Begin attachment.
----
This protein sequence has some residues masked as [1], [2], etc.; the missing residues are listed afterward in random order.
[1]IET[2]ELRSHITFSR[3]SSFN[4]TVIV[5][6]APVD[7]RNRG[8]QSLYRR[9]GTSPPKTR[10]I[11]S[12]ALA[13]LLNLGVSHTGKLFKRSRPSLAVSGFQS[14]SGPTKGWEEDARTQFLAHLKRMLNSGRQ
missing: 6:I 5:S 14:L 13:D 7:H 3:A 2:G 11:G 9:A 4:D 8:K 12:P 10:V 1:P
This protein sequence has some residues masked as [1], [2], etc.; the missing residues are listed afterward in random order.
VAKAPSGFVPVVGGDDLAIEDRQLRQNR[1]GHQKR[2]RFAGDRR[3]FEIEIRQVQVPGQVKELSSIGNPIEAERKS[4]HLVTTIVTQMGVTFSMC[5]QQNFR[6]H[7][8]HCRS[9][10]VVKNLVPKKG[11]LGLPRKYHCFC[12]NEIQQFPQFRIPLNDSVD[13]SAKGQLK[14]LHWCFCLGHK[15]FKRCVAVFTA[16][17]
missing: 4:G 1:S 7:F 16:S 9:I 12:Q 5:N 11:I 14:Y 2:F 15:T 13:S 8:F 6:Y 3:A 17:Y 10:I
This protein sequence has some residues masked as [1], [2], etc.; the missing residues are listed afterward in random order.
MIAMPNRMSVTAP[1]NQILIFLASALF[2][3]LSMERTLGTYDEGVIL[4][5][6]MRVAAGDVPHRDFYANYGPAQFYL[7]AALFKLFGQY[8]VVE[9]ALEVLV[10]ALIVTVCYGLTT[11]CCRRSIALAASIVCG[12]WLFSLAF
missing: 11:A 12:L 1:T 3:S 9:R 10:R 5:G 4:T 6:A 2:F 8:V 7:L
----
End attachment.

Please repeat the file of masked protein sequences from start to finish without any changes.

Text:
This protein sequence has some residues masked as [1], [2], etc.; the missing residues are listed afterward in random order.
[1]IET[2]ELRSHITFSR[3]SSFN[4]TVIV[5][6]APVD[7]RNRG[8]QSLYRR[9]GTSPPKTR[10]I[11]S[12]ALA[13]LLNLGVSHTGKLFKRSRPSLAVSGFQS[14]SGPTKGWEEDARTQFLAHLKRMLNSGRQ
missing: 6:I 5:S 14:L 13:D 7:H 3:A 2:G 11:G 9:A 4:D 8:K 12:P 10:V 1:P
This protein sequence has some residues masked as [1], [2], etc.; the missing residues are listed afterward in random order.
VAKAPSGFVPVVGGDDLAIEDRQLRQNR[1]GHQKR[2]RFAGDRR[3]FEIEIRQVQVPGQVKELSSIGNPIEAERKS[4]HLVTTIVTQMGVTFSMC[5]QQNFR[6]H[7][8]HCRS[9][10]VVKNLVPKKG[11]LGLPRKYHCFC[12]NEIQQFPQFRIPLNDSVD[13]SAKGQLK[14]LHWCFCLGHK[15]FKRCVAVFTA[16][17]
missing: 4:G 1:S 7:F 16:S 9:I 12:Q 5:N 11:I 14:Y 2:F 15:T 13:S 8:F 6:Y 3:A 17:Y 10:I
This protein sequence has some residues masked as [1], [2], etc.; the missing residues are listed afterward in random order.
MIAMPNRMSVTAP[1]NQILIFLASALF[2][3]LSMERTLGTYDEGVIL[4][5][6]MRVAAGDVPHRDFYANYGPAQFYL[7]AALFKLFGQY[8]VVE[9]ALEVLV[10]ALIVTVCYGLTT[11]CCRRSIALAASIVCG[12]WLFSLAF
missing: 11:A 12:L 1:T 3:S 9:R 10:R 5:G 4:T 6:A 2:F 8:V 7:L